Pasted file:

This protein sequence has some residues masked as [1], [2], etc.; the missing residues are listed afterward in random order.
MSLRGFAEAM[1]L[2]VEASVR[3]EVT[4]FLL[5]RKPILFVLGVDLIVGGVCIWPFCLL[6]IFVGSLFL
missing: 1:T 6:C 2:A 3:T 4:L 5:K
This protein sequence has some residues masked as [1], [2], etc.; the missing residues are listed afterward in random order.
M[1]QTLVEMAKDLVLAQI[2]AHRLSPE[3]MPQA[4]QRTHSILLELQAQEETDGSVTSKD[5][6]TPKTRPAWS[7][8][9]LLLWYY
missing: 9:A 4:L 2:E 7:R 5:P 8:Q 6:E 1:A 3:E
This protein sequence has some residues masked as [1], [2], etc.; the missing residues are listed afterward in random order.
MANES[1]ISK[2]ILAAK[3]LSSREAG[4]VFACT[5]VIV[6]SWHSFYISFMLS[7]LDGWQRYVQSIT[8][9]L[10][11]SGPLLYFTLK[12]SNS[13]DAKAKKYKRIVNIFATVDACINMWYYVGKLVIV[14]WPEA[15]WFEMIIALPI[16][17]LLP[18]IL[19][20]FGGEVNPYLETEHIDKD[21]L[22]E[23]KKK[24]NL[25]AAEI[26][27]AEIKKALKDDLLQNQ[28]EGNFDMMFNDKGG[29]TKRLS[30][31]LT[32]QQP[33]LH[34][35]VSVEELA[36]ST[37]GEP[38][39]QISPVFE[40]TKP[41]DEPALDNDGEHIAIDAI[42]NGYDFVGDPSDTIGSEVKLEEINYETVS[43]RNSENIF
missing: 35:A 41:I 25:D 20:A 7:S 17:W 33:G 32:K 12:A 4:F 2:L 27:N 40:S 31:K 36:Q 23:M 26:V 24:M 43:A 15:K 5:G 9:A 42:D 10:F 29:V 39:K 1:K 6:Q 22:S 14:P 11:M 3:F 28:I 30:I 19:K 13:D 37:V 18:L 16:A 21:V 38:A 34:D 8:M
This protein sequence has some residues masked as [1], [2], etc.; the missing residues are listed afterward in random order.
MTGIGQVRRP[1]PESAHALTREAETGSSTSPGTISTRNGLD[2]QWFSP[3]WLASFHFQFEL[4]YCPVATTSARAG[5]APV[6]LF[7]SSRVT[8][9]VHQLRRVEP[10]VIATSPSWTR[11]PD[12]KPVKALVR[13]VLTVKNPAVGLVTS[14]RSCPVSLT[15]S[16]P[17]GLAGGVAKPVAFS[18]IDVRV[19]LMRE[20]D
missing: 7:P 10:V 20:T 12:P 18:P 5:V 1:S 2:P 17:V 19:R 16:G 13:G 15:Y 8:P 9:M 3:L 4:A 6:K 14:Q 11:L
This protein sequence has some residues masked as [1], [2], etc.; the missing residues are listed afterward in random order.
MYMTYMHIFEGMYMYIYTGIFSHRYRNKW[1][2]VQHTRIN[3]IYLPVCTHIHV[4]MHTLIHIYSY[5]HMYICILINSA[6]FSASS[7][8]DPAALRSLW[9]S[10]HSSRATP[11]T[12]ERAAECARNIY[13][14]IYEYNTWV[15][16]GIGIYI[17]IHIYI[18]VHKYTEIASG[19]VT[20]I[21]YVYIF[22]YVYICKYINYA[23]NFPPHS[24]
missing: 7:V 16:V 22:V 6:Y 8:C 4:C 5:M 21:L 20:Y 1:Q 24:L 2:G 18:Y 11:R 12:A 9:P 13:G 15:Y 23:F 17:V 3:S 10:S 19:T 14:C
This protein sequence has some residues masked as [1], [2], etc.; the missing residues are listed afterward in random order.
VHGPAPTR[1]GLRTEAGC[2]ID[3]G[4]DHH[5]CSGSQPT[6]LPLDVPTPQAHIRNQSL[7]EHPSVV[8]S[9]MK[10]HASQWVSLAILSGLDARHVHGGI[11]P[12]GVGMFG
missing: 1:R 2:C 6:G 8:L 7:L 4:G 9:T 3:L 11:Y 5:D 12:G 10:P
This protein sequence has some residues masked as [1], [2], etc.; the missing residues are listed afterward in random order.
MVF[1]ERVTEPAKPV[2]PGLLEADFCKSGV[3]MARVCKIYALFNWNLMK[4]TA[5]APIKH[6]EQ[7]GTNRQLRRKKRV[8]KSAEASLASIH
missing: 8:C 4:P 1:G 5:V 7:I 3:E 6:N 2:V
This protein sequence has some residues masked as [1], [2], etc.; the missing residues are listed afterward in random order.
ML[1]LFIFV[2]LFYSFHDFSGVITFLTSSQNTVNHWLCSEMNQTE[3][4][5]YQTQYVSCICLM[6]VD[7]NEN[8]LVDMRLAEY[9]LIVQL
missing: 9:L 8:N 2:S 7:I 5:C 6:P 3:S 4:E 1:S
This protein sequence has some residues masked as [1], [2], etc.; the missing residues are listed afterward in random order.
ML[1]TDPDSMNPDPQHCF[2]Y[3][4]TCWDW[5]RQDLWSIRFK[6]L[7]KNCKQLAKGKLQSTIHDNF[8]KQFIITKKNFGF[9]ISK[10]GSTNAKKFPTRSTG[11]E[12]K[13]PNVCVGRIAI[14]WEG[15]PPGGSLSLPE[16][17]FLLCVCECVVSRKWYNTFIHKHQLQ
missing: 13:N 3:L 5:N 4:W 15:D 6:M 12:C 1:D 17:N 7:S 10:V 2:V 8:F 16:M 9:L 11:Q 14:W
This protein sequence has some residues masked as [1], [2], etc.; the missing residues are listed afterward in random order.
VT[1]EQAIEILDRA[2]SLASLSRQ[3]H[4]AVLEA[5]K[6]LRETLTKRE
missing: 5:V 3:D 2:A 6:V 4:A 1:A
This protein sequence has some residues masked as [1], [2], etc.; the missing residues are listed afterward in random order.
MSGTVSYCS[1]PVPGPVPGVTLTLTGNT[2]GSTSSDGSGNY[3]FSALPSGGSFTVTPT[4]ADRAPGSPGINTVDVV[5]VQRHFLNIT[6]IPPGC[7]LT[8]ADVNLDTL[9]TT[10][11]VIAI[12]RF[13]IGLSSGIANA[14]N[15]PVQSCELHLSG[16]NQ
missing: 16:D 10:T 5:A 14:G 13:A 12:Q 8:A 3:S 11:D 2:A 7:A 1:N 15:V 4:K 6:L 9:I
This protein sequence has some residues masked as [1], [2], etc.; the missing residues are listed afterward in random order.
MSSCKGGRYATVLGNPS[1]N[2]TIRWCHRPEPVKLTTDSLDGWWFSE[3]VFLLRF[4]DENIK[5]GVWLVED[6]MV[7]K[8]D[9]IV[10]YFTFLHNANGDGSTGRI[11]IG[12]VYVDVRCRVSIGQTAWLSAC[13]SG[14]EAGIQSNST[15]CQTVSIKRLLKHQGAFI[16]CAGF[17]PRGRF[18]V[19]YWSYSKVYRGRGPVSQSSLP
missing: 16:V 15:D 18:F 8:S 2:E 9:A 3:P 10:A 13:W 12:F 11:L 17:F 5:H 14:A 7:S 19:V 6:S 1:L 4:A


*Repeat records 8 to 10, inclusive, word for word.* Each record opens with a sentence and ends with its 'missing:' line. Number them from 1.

This protein sequence has some residues masked as [1], [2], etc.; the missing residues are listed afterward in random order.
ML[1]LFIFV[2]LFYSFHDFSGVITFLTSSQNTVNHWLCSEMNQTE[3][4][5]YQTQYVSCICLM[6]VD[7]NEN[8]LVDMRLAEY[9]LIVQL
missing: 9:L 8:N 2:S 7:I 5:C 6:P 3:S 4:E 1:S
This protein sequence has some residues masked as [1], [2], etc.; the missing residues are listed afterward in random order.
ML[1]TDPDSMNPDPQHCF[2]Y[3][4]TCWDW[5]RQDLWSIRFK[6]L[7]KNCKQLAKGKLQSTIHDNF[8]KQFIITKKNFGF[9]ISK[10]GSTNAKKFPTRSTG[11]E[12]K[13]PNVCVGRIAI[14]WEG[15]PPGGSLSLPE[16][17]FLLCVCECVVSRKWYNTFIHKHQLQ
missing: 13:N 3:L 5:N 4:W 15:D 6:M 12:C 1:D 17:N 7:S 10:V 2:V 8:F 16:M 9:L 11:Q 14:W
This protein sequence has some residues masked as [1], [2], etc.; the missing residues are listed afterward in random order.
VT[1]EQAIEILDRA[2]SLASLSRQ[3]H[4]AVLEA[5]K[6]LRETLTKRE
missing: 5:V 3:D 2:A 6:V 4:A 1:A